"You are forever responsible for what you have tamed."
User avatar
TamanduaGirl
Site Admin
Site Admin
Posts: 10020
Joined: Wed Mar 22, 2006 11:42 pm
Location: Oregon, USA
Contact:

Re: Teach a kangaroo not to kick?

Postby TamanduaGirl » Fri Oct 24, 2014 5:36 pm

Good post Luxe I meant to get to this later but forgot. I was going to say we never had problems with our wallabies kicking but there was that one joey who wasn't neutered yet that turned out to be a boy and was getting a little wicked, he'd more jump all over your and scratch though instead. All of them were mother raised though just with intense human handling and exposure to be tame instead. That being the case they didn't play with people too much even though they would seek us out for attention. If they were feeling frisky we'd swing a bag or something for them to play with instead. Defense and offense behaviors are also used in play they just wont be done seriously so with less strength but a full sized roo might not know it's own strength. So if they do want to kick in play have them do it to something else like when fox owners direct their foxes to bite on a toy instead of their hands.
User avatar
veralidaine
Posts: 410
Joined: Wed May 13, 2009 10:06 am
Location: Ottawa, Canada
Contact:

Re: Teach a kangaroo not to kick?

Postby veralidaine » Fri Oct 24, 2014 7:14 pm

TG, that's what I was thinking, about the possibility of them kicking in play. That sounds like a good way of going about it.

Luxe, a kangaroo is also on my 'maybe someday' list. I definitely want my first exotic pet to be something smaller like a skunk or genet (although I'm really leaning towards the genet). The video just piqued my curiosity. I'm definitely someone who thoroughly researches and prepares for an animal. I'm thinking that once I move into my own place, I'm going to get some rats and I'm planning on reading tons about them; I've already been watching tons of youtube how-to's on them. It's almost to the point of paranoia how much I want to be prepared haha
User avatar
Luxe
Posts: 109
Joined: Tue Jun 17, 2014 8:35 pm

Re: Teach a kangaroo not to kick?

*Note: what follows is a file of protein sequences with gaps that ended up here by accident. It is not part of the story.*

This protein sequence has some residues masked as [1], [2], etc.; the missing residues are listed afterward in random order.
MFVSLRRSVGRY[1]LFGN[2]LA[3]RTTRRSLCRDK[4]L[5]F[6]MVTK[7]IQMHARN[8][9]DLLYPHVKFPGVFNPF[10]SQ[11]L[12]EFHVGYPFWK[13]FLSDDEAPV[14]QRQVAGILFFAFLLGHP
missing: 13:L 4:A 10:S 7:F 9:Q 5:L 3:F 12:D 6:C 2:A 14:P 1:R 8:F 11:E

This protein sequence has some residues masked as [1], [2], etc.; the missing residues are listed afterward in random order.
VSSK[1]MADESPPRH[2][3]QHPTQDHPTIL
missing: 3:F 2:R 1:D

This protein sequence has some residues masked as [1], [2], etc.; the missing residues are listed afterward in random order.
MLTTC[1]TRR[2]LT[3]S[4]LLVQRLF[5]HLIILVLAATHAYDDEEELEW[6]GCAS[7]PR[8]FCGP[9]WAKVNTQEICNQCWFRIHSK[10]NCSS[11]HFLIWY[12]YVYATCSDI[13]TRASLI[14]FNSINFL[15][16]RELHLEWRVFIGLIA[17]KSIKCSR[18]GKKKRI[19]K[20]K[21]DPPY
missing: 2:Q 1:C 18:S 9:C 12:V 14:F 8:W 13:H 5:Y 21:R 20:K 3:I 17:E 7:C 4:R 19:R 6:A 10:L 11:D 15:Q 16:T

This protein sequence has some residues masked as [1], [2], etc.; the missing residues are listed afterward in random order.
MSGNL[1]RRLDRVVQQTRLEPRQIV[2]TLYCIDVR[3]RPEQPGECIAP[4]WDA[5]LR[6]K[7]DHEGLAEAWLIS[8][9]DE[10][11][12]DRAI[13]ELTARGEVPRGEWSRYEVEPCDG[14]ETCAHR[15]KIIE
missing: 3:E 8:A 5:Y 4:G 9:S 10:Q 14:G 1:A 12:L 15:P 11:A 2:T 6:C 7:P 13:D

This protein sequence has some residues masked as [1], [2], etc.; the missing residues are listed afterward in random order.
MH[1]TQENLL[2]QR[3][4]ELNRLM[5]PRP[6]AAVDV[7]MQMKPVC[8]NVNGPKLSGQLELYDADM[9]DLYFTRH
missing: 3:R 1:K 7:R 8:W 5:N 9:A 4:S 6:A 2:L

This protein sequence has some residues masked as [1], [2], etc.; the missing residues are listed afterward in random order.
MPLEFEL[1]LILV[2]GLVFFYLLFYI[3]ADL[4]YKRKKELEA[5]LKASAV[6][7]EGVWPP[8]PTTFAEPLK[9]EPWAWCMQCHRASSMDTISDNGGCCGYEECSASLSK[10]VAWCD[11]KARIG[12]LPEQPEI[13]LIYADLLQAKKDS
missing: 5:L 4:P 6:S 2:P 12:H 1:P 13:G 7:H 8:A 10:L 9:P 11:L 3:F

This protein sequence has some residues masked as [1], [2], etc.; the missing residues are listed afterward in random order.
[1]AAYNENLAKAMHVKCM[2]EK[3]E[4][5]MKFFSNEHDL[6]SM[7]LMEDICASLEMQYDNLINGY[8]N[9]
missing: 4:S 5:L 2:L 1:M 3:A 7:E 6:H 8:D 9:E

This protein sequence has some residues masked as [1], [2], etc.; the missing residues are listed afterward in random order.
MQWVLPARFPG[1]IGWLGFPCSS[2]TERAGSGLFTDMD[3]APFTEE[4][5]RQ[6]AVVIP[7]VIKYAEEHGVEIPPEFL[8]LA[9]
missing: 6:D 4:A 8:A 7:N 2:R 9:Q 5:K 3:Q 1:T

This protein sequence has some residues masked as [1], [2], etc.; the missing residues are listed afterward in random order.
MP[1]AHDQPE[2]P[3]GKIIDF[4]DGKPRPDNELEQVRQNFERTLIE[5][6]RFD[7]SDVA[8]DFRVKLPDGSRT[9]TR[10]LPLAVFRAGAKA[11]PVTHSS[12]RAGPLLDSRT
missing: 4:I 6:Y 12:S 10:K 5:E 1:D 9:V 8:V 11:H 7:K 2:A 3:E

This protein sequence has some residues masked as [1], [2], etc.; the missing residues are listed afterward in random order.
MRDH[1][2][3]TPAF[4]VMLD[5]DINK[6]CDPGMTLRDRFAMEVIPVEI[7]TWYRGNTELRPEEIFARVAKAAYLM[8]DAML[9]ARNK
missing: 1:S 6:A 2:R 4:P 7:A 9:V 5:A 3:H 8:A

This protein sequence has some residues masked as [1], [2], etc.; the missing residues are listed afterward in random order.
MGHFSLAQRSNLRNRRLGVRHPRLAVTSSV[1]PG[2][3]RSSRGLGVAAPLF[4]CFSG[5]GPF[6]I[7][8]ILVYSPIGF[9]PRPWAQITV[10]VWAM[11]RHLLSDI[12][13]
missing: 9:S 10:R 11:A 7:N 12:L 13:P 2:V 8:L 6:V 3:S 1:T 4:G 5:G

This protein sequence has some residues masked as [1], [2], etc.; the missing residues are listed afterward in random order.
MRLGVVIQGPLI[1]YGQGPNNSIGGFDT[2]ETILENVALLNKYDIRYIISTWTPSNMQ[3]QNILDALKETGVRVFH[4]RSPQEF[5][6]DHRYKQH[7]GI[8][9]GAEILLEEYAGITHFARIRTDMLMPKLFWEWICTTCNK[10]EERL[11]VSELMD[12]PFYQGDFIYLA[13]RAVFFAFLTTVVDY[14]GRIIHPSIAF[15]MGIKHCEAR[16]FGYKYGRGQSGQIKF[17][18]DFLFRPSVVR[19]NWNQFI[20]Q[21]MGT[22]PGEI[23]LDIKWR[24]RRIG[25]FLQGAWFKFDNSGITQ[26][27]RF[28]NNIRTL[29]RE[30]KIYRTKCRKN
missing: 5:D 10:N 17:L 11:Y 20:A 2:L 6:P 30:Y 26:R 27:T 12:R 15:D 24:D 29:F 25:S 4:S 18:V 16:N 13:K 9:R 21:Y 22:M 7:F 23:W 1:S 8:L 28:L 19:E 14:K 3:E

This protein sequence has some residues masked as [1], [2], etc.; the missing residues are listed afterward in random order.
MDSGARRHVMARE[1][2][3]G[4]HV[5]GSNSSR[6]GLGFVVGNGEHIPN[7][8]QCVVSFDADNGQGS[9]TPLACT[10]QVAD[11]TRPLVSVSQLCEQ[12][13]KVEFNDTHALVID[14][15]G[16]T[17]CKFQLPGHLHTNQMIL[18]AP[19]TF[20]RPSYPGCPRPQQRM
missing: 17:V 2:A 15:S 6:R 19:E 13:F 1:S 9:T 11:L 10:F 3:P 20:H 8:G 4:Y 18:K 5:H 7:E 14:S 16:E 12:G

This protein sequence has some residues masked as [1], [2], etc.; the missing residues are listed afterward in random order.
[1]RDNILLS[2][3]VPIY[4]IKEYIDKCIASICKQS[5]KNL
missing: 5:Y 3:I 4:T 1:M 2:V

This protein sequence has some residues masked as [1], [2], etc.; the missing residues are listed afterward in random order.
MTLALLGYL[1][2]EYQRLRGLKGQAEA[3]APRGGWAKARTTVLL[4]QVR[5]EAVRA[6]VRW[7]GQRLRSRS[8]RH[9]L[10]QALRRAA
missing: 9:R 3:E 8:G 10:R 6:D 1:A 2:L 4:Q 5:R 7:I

Postby Luxe » Fri Oct 24, 2014 9:14 pm

veralidaine wrote:TG, that's what I was thinking, about the possibility of them kicking in play. That sounds like a good way of going about it.

Luxe, a kangaroo is also on my 'maybe someday' list. I definitely want my first exotic pet to be something smaller like a skunk or genet (although I'm really leaning towards the genet). The video just piqued my curiosity. I'm definitely someone who thoroughly researches and prepares for an animal. I'm thinking that once I move into my own place, I'm going to get some rats and I'm planning on reading tons about them; I've already been watching tons of youtube how-to's on them. It's almost to the point of paranoia how much I want to be prepared haha


Not to discredit rats, but they're fairly easy and worlds less complex to care for. Though, I may say this since I already have large parrots, have had high maintenance reptiles(such as high humidity ones), and an opossum(which is not as easy as some others may make it out to be). I also have a rat by the name of Shirley. She is an albino patchwork(double rex, kind of). Basically, change their litter every now and again, like maybe once a week, always have food and water available, and handle for a little while daily to keep tame. They aren't like a parrot in that they need an hour to three hours of physical interaction a day.
"You are forever responsible for what you have tamed."

Return to “MARSUPIALS”

Who is online

Users browsing this forum: No registered users and 1 guest